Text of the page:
A Beginner’s Guide to WordPress

For business owners, having a customer-friendly website is an important piece of an effective marketing plan. Upkeep, however, can be a challenge. Many businesses choose to use WordPress as their content management system because it allows them to easily make routine updates. Although you don’t need to know how to code to use WordPress, the platform is not without a learning curve. Mastering the basics is an important step to ensuring accuracy in your business’ web presence into the future.

Beginner's Guide to WordPress

WordPress Basics

All WordPress websites have the same basic components, many of which can be customized to fit your business needs. Log in to your WordPress site to get started.


The theme is what controls how your website appears to your prospective customers. Fittingly, you can select new themes and customize them using the “Appearance” menu on the left side navigation. The most important functions on this menu are:

  • Themes – In this area, you can choose the theme, or design, of your site and preview it without making changes to your live site. WordPress offers a few pre-built themes you can use. Additionally, themes are available for purchase from several third party providers (for example, Elegant Themes and Envato). Keep in mind that many themes require a subscription fee that you’ll have to pay annually to keep your theme up to date.
  • Customize – Clicking “Customize” allows you to edit many of your site’s settings in a live preview mode. You can change your site title and tagline, menu options, homepage settings and more.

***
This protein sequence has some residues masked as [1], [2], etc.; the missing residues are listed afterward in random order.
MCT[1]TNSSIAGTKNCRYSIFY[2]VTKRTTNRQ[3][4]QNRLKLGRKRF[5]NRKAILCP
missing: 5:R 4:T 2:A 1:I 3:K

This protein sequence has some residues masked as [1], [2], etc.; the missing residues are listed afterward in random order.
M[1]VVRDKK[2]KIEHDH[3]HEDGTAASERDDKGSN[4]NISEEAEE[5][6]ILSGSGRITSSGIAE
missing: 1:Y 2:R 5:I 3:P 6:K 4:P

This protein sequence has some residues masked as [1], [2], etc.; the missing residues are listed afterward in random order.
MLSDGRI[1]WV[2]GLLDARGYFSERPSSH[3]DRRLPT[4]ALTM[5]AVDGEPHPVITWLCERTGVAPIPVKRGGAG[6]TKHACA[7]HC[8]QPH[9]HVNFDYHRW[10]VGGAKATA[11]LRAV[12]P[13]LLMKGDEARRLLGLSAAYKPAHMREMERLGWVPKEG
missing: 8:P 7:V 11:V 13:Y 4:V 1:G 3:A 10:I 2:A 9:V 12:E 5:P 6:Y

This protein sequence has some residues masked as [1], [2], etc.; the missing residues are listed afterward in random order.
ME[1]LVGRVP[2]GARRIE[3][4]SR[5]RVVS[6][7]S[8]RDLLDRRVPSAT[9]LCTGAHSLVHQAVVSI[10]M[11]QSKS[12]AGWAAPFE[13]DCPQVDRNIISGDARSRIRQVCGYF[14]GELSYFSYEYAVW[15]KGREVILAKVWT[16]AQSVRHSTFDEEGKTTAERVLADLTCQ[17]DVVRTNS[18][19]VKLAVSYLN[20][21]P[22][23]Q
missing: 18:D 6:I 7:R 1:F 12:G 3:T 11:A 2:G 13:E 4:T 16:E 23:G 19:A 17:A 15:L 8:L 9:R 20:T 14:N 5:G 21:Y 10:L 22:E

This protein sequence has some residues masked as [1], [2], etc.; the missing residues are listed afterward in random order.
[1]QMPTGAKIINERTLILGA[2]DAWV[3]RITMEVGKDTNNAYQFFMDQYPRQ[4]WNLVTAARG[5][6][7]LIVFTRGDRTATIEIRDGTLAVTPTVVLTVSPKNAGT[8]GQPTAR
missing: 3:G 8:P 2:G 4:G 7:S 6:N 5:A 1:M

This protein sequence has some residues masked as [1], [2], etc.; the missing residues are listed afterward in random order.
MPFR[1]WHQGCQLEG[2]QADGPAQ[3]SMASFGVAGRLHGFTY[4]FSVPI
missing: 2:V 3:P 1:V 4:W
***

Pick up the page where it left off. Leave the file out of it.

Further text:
• Menus – Your menus are the sets of links on your web pages that control how a customer navigates through your website. Menus are most commonly found across the top or along the side of a web page. In the “Menus” section, you can create multiple menus of your pages and specify where they should appear on your site.

Pages and Posts

Pages and posts make up the bulk of the content of your website. This is where you’ll add details about your business, like service offerings, contact information, and policies, as well as photos and imagery. You can add fresh content to your website by starting a blog to share news and other information that might interest your customers.

A page is undated and contains static content that probably will not change daily or even weekly. A post is dated, timely content (like a blog), which can have topical categories and tags. Posts appear in reverse chronological order (newest to oldest) wherever you choose to display the list.

View and create pages with the “Pages” link. Manage posts, categories, and tags with the “Posts” link. The editing experience for webmasters is similar for pages and posts, with a few minor differences.

The WordPress Editor

Once you’ve created a new page or post, you can use the editor to start adding content. Creating and editing is a different experience in different versions of WordPress. In the most current version (WordPress 5), the default editor is the block editor, while older versions use the classic editor. Since it is recommended to upgrade to WordPress 5, we will only discuss the block editor here.